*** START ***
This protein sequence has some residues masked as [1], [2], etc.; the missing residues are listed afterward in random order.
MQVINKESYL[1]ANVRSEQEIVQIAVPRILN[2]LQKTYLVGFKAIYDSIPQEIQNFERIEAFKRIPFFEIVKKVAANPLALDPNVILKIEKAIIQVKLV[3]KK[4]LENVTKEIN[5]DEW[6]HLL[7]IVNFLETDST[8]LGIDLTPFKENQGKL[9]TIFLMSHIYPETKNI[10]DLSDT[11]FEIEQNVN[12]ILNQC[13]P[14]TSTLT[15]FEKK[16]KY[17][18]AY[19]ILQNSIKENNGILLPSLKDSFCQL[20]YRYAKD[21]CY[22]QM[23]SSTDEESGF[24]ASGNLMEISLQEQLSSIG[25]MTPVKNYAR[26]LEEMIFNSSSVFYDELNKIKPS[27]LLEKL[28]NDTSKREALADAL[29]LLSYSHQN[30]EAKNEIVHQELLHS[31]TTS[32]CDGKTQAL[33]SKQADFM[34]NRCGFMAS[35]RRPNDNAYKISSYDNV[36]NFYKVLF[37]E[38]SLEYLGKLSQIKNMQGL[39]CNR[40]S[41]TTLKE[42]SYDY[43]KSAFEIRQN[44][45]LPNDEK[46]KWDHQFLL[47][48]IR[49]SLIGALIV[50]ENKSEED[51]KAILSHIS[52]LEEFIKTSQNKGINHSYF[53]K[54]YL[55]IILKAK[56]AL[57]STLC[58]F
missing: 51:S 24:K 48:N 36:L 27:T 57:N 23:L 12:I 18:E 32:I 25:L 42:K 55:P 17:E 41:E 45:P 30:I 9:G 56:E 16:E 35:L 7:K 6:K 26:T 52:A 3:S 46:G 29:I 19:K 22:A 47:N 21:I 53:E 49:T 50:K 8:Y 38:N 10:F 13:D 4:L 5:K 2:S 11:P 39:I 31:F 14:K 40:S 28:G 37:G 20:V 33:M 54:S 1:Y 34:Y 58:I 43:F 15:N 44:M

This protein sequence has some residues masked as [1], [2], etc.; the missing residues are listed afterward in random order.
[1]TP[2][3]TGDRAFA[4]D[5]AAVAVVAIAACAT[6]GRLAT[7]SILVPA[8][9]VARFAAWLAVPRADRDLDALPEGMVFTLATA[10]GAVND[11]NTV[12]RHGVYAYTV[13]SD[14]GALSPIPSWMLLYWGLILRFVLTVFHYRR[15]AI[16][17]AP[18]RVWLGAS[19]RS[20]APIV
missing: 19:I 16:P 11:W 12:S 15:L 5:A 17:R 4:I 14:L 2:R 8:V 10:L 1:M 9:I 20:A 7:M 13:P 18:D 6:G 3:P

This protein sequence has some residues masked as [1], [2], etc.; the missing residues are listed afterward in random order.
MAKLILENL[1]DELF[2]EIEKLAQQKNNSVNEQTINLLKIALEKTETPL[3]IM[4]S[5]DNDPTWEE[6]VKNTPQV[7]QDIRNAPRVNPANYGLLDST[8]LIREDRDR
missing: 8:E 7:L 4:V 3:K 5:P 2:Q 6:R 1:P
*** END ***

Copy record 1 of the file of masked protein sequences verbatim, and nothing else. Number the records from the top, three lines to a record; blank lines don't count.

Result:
This protein sequence has some residues masked as [1], [2], etc.; the missing residues are listed afterward in random order.
MQVINKESYL[1]ANVRSEQEIVQIAVPRILN[2]LQKTYLVGFKAIYDSIPQEIQNFERIEAFKRIPFFEIVKKVAANPLALDPNVILKIEKAIIQVKLV[3]KK[4]LENVTKEIN[5]DEW[6]HLL[7]IVNFLETDST[8]LGIDLTPFKENQGKL[9]TIFLMSHIYPETKNI[10]DLSDT[11]FEIEQNVN[12]ILNQC[13]P[14]TSTLT[15]FEKK[16]KY[17][18]AY[19]ILQNSIKENNGILLPSLKDSFCQL[20]YRYAKD[21]CY[22]QM[23]SSTDEESGF[24]ASGNLMEISLQEQLSSIG[25]MTPVKNYAR[26]LEEMIFNSSSVFYDELNKIKPS[27]LLEKL[28]NDTSKREALADAL[29]LLSYSHQN[30]EAKNEIVHQELLHS[31]TTS[32]CDGKTQAL[33]SKQADFM[34]NRCGFMAS[35]RRPNDNAYKISSYDNV[36]NFYKVLF[37]E[38]SLEYLGKLSQIKNMQGL[39]CNR[40]S[41]TTLKE[42]SYDY[43]KSAFEIRQN[44][45]LPNDEK[46]KWDHQFLL[47][48]IR[49]SLIGALIV[50]ENKSEED[51]KAILSHIS[52]LEEFIKTSQNKGINHSYF[53]K[54]YL[55]IILKAK[56]AL[57]STLC[58]F
missing: 51:S 24:K 48:N 36:L 27:T 57:N 23:L 12:I 18:E 32:I 25:L 42:K 55:P 17:E 41:E 45:P 30:I 9:G 56:E 16:E 35:L 7:K 6:K 26:T 52:A 3:S 46:G 29:I 19:K 22:A 47:N 21:I 53:E 49:T 50:K 8:Y 38:N 10:F 13:D 4:L 5:K 2:S 11:P 39:I 31:F 14:K 40:S 28:G 37:G 20:V 33:M 54:S 1:Y 34:Y 58:I 43:F 15:N 44:M